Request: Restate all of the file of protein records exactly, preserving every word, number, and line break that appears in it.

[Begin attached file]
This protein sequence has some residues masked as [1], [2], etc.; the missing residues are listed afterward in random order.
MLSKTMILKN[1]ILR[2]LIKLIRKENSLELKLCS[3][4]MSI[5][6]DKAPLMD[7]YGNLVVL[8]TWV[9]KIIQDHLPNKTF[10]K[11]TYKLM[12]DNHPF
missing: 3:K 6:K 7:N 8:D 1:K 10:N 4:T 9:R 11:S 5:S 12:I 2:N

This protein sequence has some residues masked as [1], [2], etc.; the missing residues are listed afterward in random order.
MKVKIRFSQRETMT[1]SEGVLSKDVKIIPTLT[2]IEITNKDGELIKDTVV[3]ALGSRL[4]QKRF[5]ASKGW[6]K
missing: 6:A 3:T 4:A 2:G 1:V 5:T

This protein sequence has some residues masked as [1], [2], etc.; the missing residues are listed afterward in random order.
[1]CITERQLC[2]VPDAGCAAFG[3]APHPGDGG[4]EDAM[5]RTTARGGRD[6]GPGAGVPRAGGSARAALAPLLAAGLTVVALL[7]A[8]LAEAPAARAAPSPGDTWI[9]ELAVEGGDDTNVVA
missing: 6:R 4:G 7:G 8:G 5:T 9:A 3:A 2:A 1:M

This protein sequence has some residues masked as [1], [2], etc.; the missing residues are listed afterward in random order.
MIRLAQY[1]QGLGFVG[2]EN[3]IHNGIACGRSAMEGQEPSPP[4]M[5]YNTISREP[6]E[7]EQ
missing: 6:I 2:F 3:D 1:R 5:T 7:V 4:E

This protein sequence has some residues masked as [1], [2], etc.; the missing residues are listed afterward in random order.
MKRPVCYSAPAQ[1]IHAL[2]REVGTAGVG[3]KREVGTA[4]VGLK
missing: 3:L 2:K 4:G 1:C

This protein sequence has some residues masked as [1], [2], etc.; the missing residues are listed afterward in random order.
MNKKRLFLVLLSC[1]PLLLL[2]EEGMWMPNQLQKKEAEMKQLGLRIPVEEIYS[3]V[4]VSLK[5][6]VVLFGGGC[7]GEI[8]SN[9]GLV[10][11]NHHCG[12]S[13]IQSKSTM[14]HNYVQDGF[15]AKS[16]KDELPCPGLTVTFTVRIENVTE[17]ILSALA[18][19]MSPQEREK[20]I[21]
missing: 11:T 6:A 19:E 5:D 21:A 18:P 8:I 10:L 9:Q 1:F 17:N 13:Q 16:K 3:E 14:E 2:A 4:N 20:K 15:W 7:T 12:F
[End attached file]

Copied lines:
This protein sequence has some residues masked as [1], [2], etc.; the missing residues are listed afterward in random order.
MLSKTMILKN[1]ILR[2]LIKLIRKENSLELKLCS[3][4]MSI[5][6]DKAPLMD[7]YGNLVVL[8]TWV[9]KIIQDHLPNKTF[10]K[11]TYKLM[12]DNHPF
missing: 3:K 6:K 7:N 8:D 1:K 10:N 4:T 9:R 11:S 5:S 12:I 2:N

This protein sequence has some residues masked as [1], [2], etc.; the missing residues are listed afterward in random order.
MKVKIRFSQRETMT[1]SEGVLSKDVKIIPTLT[2]IEITNKDGELIKDTVV[3]ALGSRL[4]QKRF[5]ASKGW[6]K
missing: 6:A 3:T 4:A 2:G 1:V 5:T

This protein sequence has some residues masked as [1], [2], etc.; the missing residues are listed afterward in random order.
[1]CITERQLC[2]VPDAGCAAFG[3]APHPGDGG[4]EDAM[5]RTTARGGRD[6]GPGAGVPRAGGSARAALAPLLAAGLTVVALL[7]A[8]LAEAPAARAAPSPGDTWI[9]ELAVEGGDDTNVVA
missing: 6:R 4:G 7:G 8:G 5:T 9:A 3:A 2:A 1:M

This protein sequence has some residues masked as [1], [2], etc.; the missing residues are listed afterward in random order.
MIRLAQY[1]QGLGFVG[2]EN[3]IHNGIACGRSAMEGQEPSPP[4]M[5]YNTISREP[6]E[7]EQ
missing: 6:I 2:F 3:D 1:R 5:T 7:V 4:E

This protein sequence has some residues masked as [1], [2], etc.; the missing residues are listed afterward in random order.
MKRPVCYSAPAQ[1]IHAL[2]REVGTAGVG[3]KREVGTA[4]VGLK
missing: 3:L 2:K 4:G 1:C

This protein sequence has some residues masked as [1], [2], etc.; the missing residues are listed afterward in random order.
MNKKRLFLVLLSC[1]PLLLL[2]EEGMWMPNQLQKKEAEMKQLGLRIPVEEIYS[3]V[4]VSLK[5][6]VVLFGGGC[7]GEI[8]SN[9]GLV[10][11]NHHCG[12]S[13]IQSKSTM[14]HNYVQDGF[15]AKS[16]KDELPCPGLTVTFTVRIENVTE[17]ILSALA[18][19]MSPQEREK[20]I[21]
missing: 11:T 6:A 19:E 5:D 21:A 18:P 8:I 10:L 9:Q 1:F 17:N 13:Q 16:K 3:E 14:E 2:A 4:N 20:K 15:W 7:T 12:F